The interview process is a chance to set the tone. If you want to create a more relaxed remote working environment, you might steer clear of the traditional suite and tie requirements.  

Today many marketing managers are also getting inventive with hiring. This involves creating a more interactive process to get a better sense of the skills of applicants. You might send a set of tasks to a prospective candidate, such as crafting a marketing plan for an imaginary product launch. 

Ultimately, it's all about thinking ‘outside of the box’. The more you can adapt to the virtual environment, the stronger your team will be.

Once a candidate is selected, it’s time to show them the ropes. Unfortunately, you’ll no longer be able to get ‘hands-on’ with your onboarding. Handling this properly is essential. As many as 89% of employees who had an effective onboarding experience are engaged at work

As with the interview process, you need to consider how onboarding can be handled digitally. We’ve listed some suggestions below: 

  • Set up a ‘welcome’ meeting - Make sure that new employees feel like part of the team straight away. Host a video conference meeting so they can greet and get to know teammates. 

  • Simplify onboarding with interactive elements - Ease new hires into their roles by replacing overwhelming paperwork with interactive QR Codes. Create links to crucial onboarding materials like the employee handbook and forms in your welcome kits using a free QR code generator. This streamlined approach not only makes essential information instantly accessible with a simple scan but also engages new employees interactively and efficiently.

  • Make sure equipment is delivered on time - There’s no use having team members waiting around before they can start their job. Make sure that new employees have all the equipment they need from day one.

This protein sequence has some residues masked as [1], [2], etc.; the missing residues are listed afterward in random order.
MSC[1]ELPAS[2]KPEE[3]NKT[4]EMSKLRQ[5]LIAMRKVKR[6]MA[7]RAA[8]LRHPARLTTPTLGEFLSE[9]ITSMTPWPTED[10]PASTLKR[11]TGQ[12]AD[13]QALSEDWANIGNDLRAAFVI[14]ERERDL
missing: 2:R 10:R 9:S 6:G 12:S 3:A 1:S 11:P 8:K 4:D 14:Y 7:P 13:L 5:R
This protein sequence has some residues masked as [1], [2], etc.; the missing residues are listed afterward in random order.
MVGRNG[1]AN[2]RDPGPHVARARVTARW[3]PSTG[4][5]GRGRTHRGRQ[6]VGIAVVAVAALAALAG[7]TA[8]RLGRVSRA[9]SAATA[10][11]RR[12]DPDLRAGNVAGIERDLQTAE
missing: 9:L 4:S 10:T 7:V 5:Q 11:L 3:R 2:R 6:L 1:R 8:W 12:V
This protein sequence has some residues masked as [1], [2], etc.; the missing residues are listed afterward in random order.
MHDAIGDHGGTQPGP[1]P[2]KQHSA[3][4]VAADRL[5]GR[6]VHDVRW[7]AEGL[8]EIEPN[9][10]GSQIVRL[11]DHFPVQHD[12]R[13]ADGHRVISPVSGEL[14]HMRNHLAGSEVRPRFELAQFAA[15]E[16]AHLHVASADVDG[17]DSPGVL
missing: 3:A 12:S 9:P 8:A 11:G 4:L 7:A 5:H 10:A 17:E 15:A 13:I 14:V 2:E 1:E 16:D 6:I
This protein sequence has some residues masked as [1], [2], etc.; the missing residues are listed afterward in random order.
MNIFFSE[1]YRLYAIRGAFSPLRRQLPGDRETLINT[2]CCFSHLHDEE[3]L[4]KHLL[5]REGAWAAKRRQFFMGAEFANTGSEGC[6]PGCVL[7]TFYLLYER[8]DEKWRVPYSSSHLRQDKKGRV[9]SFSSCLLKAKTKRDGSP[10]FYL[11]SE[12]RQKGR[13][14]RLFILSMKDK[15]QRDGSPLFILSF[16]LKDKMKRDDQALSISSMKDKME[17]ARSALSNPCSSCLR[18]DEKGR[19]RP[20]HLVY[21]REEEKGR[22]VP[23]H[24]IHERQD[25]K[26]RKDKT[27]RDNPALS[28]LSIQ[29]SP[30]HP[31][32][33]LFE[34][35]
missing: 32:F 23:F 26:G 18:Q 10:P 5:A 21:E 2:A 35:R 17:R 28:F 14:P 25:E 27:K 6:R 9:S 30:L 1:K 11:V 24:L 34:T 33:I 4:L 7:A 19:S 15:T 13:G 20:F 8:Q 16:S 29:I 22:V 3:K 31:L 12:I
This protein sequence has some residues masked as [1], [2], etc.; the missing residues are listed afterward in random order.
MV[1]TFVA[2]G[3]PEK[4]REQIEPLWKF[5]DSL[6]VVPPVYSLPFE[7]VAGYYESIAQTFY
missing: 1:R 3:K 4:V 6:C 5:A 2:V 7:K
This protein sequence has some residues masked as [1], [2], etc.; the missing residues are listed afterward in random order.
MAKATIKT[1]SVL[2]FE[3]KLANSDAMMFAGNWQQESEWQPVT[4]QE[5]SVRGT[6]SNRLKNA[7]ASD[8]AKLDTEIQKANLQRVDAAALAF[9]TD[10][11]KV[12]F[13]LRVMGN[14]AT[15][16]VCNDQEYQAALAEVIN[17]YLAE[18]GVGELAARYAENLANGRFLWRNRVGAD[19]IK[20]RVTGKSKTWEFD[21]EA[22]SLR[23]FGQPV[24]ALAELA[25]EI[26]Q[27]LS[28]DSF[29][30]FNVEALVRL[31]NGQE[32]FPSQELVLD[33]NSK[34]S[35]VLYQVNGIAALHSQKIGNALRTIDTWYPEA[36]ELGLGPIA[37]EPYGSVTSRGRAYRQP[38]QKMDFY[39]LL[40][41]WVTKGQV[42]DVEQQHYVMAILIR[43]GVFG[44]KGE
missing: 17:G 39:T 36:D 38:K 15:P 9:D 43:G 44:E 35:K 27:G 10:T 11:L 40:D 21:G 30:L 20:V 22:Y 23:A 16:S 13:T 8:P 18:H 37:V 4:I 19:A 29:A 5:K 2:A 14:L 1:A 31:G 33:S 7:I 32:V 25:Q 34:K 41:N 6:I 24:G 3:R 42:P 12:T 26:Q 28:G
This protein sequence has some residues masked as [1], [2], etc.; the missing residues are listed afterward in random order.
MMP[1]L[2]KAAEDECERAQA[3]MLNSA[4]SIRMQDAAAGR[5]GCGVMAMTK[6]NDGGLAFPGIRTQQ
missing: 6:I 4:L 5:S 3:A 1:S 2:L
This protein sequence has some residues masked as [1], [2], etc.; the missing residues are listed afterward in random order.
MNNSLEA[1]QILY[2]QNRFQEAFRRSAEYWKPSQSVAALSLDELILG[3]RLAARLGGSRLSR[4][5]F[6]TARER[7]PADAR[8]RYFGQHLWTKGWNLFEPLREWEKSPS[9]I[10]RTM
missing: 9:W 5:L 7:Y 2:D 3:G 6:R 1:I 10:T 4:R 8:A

• Don’t scrimp on training - Training can bring real value to the growth of new employees. Make sure you cover key areas such as exploring marketing data privacy, lead generation, and data analysis. 

  • Provide necessary materials - New team members will need to get to grips with your chosen marketing tools. This means providing materials that can be accessed after training. Create a space where employees can access video tutorials, articles, and other relevant resources.

  • Check-in regularly - Onboarding should be an ongoing process. Make sure that you hold one-on-one meetings with new employees regularly. Keep track of how they’re doing and any areas that they’re struggling with. Be on hand to offer assistance to help them overcome any difficulties. 

One of the biggest challenges of switching to remote work is that it doesn’t feel natural. For instance, there’s no morning commute and rush to get to work. This is a good thing, people save time and money and arrive on time. But for employees who have built a routine around this process, it can feel strange. 

Most strikingly, employees no longer get the chance to have break-time chats. Meetings can feel distant, as people no longer sit together. There’s also a risk that communication is carried out entirely via instant messaging tools. This lack of face-to-face communication can quickly leave its mark and is one of the biggest challenges in remote team management.